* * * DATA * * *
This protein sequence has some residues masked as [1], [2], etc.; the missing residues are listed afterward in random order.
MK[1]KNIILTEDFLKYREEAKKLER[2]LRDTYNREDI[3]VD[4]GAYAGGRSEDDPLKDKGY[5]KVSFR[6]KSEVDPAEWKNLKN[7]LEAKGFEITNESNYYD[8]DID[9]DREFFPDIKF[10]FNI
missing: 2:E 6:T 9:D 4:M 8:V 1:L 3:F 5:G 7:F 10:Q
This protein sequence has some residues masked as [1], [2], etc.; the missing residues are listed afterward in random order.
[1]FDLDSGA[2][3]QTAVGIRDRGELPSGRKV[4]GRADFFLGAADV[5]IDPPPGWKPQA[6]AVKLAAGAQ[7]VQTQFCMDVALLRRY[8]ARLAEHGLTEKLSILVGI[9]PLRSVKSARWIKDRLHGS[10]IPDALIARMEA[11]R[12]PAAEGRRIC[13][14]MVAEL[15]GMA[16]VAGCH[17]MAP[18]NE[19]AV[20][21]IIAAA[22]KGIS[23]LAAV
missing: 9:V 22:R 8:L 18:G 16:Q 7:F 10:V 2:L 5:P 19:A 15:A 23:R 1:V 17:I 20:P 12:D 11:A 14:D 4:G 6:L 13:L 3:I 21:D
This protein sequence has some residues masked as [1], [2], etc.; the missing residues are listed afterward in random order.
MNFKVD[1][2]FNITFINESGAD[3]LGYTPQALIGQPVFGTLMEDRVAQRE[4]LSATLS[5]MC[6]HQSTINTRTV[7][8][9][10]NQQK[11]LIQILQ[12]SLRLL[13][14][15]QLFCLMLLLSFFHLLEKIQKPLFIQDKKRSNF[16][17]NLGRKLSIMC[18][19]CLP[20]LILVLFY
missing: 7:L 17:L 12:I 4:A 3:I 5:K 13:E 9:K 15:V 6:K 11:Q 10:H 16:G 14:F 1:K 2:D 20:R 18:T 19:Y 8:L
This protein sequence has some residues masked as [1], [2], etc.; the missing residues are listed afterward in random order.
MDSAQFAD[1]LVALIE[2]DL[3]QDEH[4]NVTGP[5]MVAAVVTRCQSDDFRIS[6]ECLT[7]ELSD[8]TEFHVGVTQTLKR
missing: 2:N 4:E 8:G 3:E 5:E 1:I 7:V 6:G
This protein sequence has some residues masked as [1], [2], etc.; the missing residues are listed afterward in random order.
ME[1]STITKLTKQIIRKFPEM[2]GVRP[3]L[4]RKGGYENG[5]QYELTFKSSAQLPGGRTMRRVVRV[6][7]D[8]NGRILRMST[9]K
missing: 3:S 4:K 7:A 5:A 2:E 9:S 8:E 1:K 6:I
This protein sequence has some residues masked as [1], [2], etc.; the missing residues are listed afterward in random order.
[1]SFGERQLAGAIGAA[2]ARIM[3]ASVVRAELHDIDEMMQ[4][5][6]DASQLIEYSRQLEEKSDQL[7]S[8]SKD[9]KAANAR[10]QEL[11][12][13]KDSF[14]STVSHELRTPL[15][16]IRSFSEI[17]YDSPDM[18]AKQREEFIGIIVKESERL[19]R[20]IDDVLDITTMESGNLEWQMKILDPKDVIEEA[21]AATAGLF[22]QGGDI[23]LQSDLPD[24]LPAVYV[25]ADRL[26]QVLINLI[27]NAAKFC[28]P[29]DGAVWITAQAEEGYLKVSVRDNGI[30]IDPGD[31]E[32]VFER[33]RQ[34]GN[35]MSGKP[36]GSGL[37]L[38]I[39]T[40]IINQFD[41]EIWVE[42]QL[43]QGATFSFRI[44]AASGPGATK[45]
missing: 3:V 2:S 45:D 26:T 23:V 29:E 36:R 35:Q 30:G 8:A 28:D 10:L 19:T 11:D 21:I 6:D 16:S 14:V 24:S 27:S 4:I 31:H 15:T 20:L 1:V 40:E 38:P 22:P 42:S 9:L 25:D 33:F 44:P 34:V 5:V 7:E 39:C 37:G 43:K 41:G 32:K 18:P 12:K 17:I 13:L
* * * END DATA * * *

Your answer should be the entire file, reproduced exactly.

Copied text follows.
This protein sequence has some residues masked as [1], [2], etc.; the missing residues are listed afterward in random order.
MK[1]KNIILTEDFLKYREEAKKLER[2]LRDTYNREDI[3]VD[4]GAYAGGRSEDDPLKDKGY[5]KVSFR[6]KSEVDPAEWKNLKN[7]LEAKGFEITNESNYYD[8]DID[9]DREFFPDIKF[10]FNI
missing: 2:E 6:T 9:D 4:M 8:V 1:L 3:F 5:G 7:F 10:Q
This protein sequence has some residues masked as [1], [2], etc.; the missing residues are listed afterward in random order.
[1]FDLDSGA[2][3]QTAVGIRDRGELPSGRKV[4]GRADFFLGAADV[5]IDPPPGWKPQA[6]AVKLAAGAQ[7]VQTQFCMDVALLRRY[8]ARLAEHGLTEKLSILVGI[9]PLRSVKSARWIKDRLHGS[10]IPDALIARMEA[11]R[12]PAAEGRRIC[13][14]MVAEL[15]GMA[16]VAGCH[17]MAP[18]NE[19]AV[20][21]IIAAA[22]KGIS[23]LAAV
missing: 9:V 22:R 8:L 18:G 16:Q 7:F 10:V 2:L 5:P 19:A 15:A 23:R 1:V 17:I 20:P 12:D 11:A 14:D 4:G 6:L 13:L 3:I 21:D
This protein sequence has some residues masked as [1], [2], etc.; the missing residues are listed afterward in random order.
MNFKVD[1][2]FNITFINESGAD[3]LGYTPQALIGQPVFGTLMEDRVAQRE[4]LSATLS[5]MC[6]HQSTINTRTV[7][8][9][10]NQQK[11]LIQILQ[12]SLRLL[13][14][15]QLFCLMLLLSFFHLLEKIQKPLFIQDKKRSNF[16][17]NLGRKLSIMC[18][19]CLP[20]LILVLFY
missing: 7:L 17:L 12:I 4:A 3:I 5:K 13:E 9:K 15:V 6:K 11:Q 10:H 16:G 14:F 1:K 2:D 20:R 18:T 19:Y 8:L
This protein sequence has some residues masked as [1], [2], etc.; the missing residues are listed afterward in random order.
MDSAQFAD[1]LVALIE[2]DL[3]QDEH[4]NVTGP[5]MVAAVVTRCQSDDFRIS[6]ECLT[7]ELSD[8]TEFHVGVTQTLKR
missing: 2:N 4:E 8:G 3:E 5:E 1:I 7:V 6:G
This protein sequence has some residues masked as [1], [2], etc.; the missing residues are listed afterward in random order.
ME[1]STITKLTKQIIRKFPEM[2]GVRP[3]L[4]RKGGYENG[5]QYELTFKSSAQLPGGRTMRRVVRV[6][7]D[8]NGRILRMST[9]K
missing: 3:S 4:K 7:A 5:A 2:E 9:S 8:E 1:K 6:I
This protein sequence has some residues masked as [1], [2], etc.; the missing residues are listed afterward in random order.
[1]SFGERQLAGAIGAA[2]ARIM[3]ASVVRAELHDIDEMMQ[4][5][6]DASQLIEYSRQLEEKSDQL[7]S[8]SKD[9]KAANAR[10]QEL[11][12][13]KDSF[14]STVSHELRTPL[15][16]IRSFSEI[17]YDSPDM[18]AKQREEFIGIIVKESERL[19]R[20]IDDVLDITTMESGNLEWQMKILDPKDVIEEA[21]AATAGLF[22]QGGDI[23]LQSDLPD[24]LPAVYV[25]ADRL[26]QVLINLI[27]NAAKFC[28]P[29]DGAVWITAQAEEGYLKVSVRDNGI[30]IDPGD[31]E[32]VFER[33]RQ[34]GN[35]MSGKP[36]GSGL[37]L[38]I[39]T[40]IINQFD[41]EIWVE[42]QL[43]QGATFSFRI[44]AASGPGATK[45]
missing: 3:V 2:S 45:D 26:T 23:V 29:E 36:R 35:Q 30:G 8:A 28:D 10:L 19:T 11:D 21:I 6:D 16:S 14:V 24:S 27:S 4:I 31:H 15:T 20:L 1:V 40:E 38:P 22:P 42:S 9:L 25:D 33:F 44:P 34:V 5:V 7:E 39:C 37:G 43:K 41:G 32:K 18:P 12:K 17:I 13:L